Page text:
HYDERABAD: Ashfaq Palari, a small scale farmer in village Mahinda Palari, situated near Kohistan town of Thana Bola Khan in Jamshoro district is disappointed by the sharp decline in prices of commodities he grew.
“Whenever it is our turn, the crop market falls down, leaving us in a helpless situation. Hardly a few days back, we saw onion being sold at Rs100-150/kg in the market. But now its price has dropped to Rs20/kg only,” he said, adding growers even could not recover the cost of cultivation.
“Tomatoes are facing a similar situation. We were expecting to earn a little amount to recover losses. But tomato prices nosedived and many frustrated farmers have even discarded their crop in the fields,” he lamented.
Kohistani farmers usually cultivate a particular variety of onions locally known as phulkara, which sometimes gives higher profit, even more than their expectations, depending on the stability of the market.
Palari has grown onions on an acre and collected 70 bags, which weigh 2.5 maund each. He spared another half an acre for growing a variety of seasonal vegetables for safe food consumption and selling in the local market if he had any extra left. He preserves his own seed for the next crops to save cost. He also does this to avoid buying substandard seeds, which often do not germinate or give lower yields.
He had cultivated tomato, cauliflower, chilli, coriander, spinach and methi (fenugreek) for his family’s consumption. Now, looking at the changing weather, he was preparing to cultivate the next immediate vegetable crops like tauri (ridged gourd), apple guard, egg plants and others, which may ripen after mid-February and early March.
Thana Bola Khan is a business hub of the entire Kohistan, where farmers usually depend on rain for cultivation of crops through spate irrigation. The farmers and traders have easy access to supply their products to Karachi and Hyderabad.
Though spate water is only available for short periods of time, during Monsoon, farmers can easily cultivate their traditional crops by using natural water sources.
Previously, farmers used to cultivate a small portion of the family land by extracting water from deep wells through animals.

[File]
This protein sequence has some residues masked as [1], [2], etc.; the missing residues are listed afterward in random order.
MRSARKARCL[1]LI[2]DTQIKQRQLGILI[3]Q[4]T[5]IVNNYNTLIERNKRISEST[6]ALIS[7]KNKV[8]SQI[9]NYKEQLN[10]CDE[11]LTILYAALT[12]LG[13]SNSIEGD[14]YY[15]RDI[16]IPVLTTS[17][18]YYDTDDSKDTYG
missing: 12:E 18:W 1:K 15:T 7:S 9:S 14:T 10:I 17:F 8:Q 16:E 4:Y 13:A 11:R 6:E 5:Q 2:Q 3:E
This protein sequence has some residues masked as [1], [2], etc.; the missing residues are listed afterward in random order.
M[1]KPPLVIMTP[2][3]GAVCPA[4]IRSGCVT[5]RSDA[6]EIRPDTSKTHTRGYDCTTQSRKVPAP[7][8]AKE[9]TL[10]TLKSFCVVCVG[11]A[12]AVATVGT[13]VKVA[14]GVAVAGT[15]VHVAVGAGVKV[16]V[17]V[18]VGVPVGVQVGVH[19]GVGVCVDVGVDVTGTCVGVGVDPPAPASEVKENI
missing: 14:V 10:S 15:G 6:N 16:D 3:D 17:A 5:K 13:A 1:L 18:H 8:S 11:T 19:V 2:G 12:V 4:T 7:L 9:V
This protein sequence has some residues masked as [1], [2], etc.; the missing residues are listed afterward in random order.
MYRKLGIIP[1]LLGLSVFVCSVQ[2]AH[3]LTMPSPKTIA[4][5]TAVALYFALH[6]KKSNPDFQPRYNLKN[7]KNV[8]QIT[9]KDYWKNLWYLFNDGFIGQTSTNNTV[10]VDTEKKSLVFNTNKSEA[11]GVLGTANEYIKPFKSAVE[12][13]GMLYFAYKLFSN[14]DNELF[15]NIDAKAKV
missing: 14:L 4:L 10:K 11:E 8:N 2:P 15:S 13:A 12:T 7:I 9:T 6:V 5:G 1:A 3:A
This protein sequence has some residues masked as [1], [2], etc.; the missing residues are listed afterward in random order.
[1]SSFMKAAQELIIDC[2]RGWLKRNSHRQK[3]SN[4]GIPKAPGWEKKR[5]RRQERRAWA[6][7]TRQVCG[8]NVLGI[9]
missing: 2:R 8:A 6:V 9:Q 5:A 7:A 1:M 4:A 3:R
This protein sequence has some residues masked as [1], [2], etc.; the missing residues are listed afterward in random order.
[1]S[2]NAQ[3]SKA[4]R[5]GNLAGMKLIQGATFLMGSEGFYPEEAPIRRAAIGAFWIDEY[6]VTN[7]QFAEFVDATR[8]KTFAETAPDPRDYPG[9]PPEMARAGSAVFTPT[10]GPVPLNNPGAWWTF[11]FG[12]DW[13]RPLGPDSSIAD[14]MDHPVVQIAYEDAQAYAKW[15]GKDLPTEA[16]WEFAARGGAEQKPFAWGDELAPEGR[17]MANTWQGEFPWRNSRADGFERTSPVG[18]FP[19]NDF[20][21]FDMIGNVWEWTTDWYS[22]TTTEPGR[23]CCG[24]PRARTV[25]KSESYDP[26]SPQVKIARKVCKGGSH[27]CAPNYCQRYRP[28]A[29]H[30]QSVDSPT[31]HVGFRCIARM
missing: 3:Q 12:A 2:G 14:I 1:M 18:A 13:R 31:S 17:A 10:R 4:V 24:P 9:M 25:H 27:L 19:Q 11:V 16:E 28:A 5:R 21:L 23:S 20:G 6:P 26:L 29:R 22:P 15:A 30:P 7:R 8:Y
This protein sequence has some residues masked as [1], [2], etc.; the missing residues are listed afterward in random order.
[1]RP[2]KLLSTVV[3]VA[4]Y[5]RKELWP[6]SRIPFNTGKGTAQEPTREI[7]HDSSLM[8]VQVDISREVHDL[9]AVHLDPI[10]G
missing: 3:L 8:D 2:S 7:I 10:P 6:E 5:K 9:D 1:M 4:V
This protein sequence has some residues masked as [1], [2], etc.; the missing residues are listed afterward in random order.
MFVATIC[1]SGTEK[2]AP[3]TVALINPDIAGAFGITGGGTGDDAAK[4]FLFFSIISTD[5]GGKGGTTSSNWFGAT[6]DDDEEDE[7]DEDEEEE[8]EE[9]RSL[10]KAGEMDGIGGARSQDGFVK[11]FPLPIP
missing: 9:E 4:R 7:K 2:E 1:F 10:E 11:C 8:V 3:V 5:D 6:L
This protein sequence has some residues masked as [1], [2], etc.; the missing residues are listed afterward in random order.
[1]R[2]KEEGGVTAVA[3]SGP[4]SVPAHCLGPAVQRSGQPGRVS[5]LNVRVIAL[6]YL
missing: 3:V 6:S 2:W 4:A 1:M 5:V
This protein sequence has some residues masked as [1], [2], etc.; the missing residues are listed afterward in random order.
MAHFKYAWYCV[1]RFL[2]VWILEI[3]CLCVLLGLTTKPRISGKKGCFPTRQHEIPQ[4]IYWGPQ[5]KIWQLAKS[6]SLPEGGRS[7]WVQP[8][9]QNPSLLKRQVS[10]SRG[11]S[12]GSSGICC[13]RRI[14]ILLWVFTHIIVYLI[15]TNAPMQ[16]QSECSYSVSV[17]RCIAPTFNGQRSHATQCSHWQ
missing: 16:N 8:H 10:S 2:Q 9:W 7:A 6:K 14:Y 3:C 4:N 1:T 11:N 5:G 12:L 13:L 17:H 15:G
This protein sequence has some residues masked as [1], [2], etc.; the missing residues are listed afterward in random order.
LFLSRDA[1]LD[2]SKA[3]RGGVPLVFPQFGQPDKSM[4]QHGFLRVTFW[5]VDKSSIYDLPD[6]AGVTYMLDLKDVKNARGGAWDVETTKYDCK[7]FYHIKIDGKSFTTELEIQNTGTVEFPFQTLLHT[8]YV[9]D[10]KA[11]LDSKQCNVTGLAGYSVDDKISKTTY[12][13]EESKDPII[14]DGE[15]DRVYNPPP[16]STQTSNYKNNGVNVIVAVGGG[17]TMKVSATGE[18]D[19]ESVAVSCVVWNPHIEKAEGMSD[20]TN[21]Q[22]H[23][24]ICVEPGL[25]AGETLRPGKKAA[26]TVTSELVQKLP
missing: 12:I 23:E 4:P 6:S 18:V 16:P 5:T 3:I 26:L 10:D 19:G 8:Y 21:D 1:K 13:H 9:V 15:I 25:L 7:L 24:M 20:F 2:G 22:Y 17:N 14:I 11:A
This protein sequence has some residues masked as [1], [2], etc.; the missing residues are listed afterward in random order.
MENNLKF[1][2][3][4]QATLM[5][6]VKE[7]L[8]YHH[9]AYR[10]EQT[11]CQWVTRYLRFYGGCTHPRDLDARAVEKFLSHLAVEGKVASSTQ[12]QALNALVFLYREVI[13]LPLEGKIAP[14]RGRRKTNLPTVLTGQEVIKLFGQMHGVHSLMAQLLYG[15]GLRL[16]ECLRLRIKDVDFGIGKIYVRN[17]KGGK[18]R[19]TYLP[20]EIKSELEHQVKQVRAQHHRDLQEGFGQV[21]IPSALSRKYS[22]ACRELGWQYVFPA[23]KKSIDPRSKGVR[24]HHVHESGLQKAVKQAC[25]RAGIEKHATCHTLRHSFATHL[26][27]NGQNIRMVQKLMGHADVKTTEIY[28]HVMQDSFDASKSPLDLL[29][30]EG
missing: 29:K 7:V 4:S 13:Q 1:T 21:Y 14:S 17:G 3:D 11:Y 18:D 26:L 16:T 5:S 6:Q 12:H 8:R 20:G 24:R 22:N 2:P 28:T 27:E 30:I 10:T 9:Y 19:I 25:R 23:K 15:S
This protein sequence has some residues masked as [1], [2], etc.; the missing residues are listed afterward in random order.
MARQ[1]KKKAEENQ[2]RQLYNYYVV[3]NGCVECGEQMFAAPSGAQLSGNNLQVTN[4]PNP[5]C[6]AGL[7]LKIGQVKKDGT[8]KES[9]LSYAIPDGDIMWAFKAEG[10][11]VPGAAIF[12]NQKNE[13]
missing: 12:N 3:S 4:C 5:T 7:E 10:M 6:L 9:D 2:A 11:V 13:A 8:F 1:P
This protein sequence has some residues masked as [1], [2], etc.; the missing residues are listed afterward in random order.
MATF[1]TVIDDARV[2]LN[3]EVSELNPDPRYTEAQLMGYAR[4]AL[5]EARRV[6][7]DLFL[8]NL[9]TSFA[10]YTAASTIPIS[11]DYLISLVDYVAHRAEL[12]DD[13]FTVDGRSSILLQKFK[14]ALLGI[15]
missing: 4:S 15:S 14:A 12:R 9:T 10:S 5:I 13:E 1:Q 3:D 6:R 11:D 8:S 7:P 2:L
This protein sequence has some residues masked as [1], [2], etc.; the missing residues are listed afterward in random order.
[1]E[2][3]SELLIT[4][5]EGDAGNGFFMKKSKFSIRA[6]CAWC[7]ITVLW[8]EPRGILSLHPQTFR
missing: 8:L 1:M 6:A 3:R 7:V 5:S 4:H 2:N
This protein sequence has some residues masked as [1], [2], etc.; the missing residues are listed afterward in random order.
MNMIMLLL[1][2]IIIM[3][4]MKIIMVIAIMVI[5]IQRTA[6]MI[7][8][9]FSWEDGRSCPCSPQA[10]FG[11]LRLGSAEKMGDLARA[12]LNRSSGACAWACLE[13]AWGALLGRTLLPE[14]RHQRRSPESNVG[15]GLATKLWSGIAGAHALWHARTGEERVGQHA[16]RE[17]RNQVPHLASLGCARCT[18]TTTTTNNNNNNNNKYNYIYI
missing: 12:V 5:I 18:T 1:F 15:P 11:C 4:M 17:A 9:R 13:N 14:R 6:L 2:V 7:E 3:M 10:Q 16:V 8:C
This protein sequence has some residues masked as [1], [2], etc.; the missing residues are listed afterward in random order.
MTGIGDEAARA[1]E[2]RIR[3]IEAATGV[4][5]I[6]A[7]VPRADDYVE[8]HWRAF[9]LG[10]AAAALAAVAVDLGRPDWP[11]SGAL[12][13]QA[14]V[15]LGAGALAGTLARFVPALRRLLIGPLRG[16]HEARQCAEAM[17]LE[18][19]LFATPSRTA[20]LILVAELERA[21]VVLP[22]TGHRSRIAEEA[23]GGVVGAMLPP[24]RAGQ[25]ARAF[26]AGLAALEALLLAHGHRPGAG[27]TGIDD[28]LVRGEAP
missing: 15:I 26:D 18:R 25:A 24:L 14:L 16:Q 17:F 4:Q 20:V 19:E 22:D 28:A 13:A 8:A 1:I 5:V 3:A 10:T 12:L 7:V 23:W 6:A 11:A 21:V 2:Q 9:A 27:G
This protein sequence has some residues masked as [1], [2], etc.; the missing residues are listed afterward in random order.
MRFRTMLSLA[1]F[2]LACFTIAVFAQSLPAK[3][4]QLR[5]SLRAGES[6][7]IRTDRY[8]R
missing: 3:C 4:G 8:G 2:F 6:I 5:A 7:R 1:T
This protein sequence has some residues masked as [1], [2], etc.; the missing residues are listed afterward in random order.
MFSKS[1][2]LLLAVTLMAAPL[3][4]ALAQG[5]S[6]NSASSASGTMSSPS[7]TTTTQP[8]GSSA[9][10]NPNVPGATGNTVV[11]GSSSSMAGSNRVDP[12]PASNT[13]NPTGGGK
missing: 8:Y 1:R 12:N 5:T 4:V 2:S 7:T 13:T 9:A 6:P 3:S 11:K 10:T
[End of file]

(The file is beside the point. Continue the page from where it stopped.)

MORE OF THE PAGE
Ashfaq Palari and his mother Suraya Palari have taken a lead to run an integrated farmer field school (FFS) for male and female farmers to produce safe food in the fields for consumption at the domestic level for maintaining nutrition and avoiding health problems and for the market.
The village Mahinda Palari, being the largest locality in Kohistan region, comprises over 700 households, out of which around 55 families have got vegetable seeds and are trying to spare a piece of land to produce fresh vegetables accessible for their own consumption.
Kohistani farmers mainly cultivate one crop on the same land in the year and give rest to other portions of land to maintain its fertility.
Presently, influential farmers have installed solar-powered tube wells to extract underground water for irrigation purposes. Otherwise, a large number of small-scale farmers cannot afford to bear the heavy cost of installing such a water facility.
Palari was among a few farmers, who have got support from the community-support organisation, Thardeep Rural Development Programme (TRDP) under its Programme for Improved Nutrition in Sindh (PINS) to install solar-powered tube well and seeds.
Sindh government, through the Planning and Development Department is implementing a six-year (2016 to 2021), multi-sectoral Accelerated Action Plan (AAP) to reduce stunting and malnutrition in the province.
The initiative extends help to women farmers to have nutritious food, both vegetables and dairy products, for their families.
Another farmer Bilawal Khaskheli of village Abdullah Khaskheli in the same neighbourhood has also established his own farm to produce onions and a variety of vegetables.
The farmer has also experimented to produce potatoes on his piece of land. He is in his third year now to produce seasonal vegetables through available resources, saying they rely on their own products.
The farmers have developed ponds near solar-powered tube wells to irrigate their pieces of lands, which also attract village women to use it for washing clothes.
The elderly people, residing near natural rivers recall the stories of wild animals inhabiting long ago. Now hardly a small population of common animals inhabit the area nearby.
Climate change has impacted badly on natural resources, and especially disturbed mountain ecosystems. People living in arid zones, like the Thar Desert and Khirthar hilly areas, seem vulnerable and face hardships due to dryness and drought. In these circumstances poor people do not have access to enough food to live safely.
Ali Muhammad Kallar of TRDP said besides agriculture, the villagers also get underground water through tube wells for their domestic need; however, due to weather changes in many areas the old deep wells were not functional.
Usually Kohistan communities depend on agriculture and livestock rearing for livelihood. The women farmers have also adopted agriculture entrepreneurship to produce a variety of vegetables on their own.
There are huge patches of abundant land and farmers always wait for rains to cultivate a small area.
Kallar said small farmers were implementing new agriculture techniques adapting to climate change for survival during these emerging challenges. The village families have established home-based vegetable gardens, producing safe food for their consumption and saving amount, which they usually use in buying food items from markets. “Therefore, these vegetable gardens can play a vital role to address malnutrition issues in disadvantaged areas, such as Kohistan region in Sindh,” he added.
Furthermore, provision of livestock, goats and poultry to the families also help maintain their nutrition. It may also help stop migration of mountainous communities.